Sunday, September 6, 2015

Struggle for wisdom

“Here is what I would like for you to know: In America, it is traditional to destroy the black body—it is heritage.” 
― Ta-Nehisi CoatesBetween the World and Me

I read Between The World And Me by Ta-Nehisi Coates. I read it after seeing Mr. Coates on the Daily Show with Jon Stewart... so that was a while ago. It has been one of those books that I can't get out of my head... that haunts me still... that I can't quite wrap up.

I would love to hear if you've read it and what you think. How can we unravel this twisted knot we've created?

There is so much to talk about, and so much to listen about.

Between The World And Me is written as a letter to the author's 15 year-old son. It's a warning about racial injustice in America. Here is a sample of some passages I can't put down:

“The question is not whether Lincoln truly meant “government of the people” but what our country has, throughout its history, taken the political term “people” to actually mean.” 

“The enslaved were not bricks in your road, and their lives were not chapters in your redemptive history. They were people turned to fuel for the American machine.”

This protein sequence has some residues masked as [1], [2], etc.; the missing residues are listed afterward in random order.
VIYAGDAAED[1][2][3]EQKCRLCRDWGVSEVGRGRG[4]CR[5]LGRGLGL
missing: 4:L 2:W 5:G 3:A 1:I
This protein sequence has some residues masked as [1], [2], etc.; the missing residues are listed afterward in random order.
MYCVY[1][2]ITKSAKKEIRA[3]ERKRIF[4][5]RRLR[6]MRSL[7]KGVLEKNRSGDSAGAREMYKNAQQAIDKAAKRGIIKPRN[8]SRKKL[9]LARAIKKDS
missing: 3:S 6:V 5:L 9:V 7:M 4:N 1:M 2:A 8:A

“The truth is that the police reflect America in all of its will and fear, and whatever we might make of this country’s criminal justice policy, it cannot be said that it was imposed by a repressive minority.” 

“That was the week you learned that the killers of Michael Brown would go free. The men who had left his body in the street like some awesome declaration of their inviolable power would never be punished. It was not my expectation that anyone would ever be punished. But you were young and still believed. You stayed up till 11 P.M. that night, waiting for the announcement of an indictment, and when instead it was announced that there was none you said, “I’ve got to go,” and you went into your room, and I heard you crying. I came in five minutes after, and I didn’t hug you, and I didn’t comfort you, because I thought it would be wrong to comfort you.”  

“And still I urge you to struggle. Struggle for the memory of your ancestors. Struggle for wisdom. Struggle for the warmth of The Mecca. Struggle for your grandmother and grandfather, for your name. But do not struggle for the Dreamers. Hope for them. Pray for them, if you are so moved. But do not pin your struggle on their conversion. The Dreamers will have to learn to struggle themselves, to understand that the field for their Dream, the stage where they have painted themselves white, is the deathbed of us all.”  

What I've come to know as history, both past and current, is that black American citizens have been far more likely than white American citizens to die at the hands of the police. The phrase "Black Lives Matter" is not asserting that black lives are more precious than white lives. The declaration is underlining the fact that the lives of black citizens have been discounted and devalued. It's an indisputable, unpleasant  truth.

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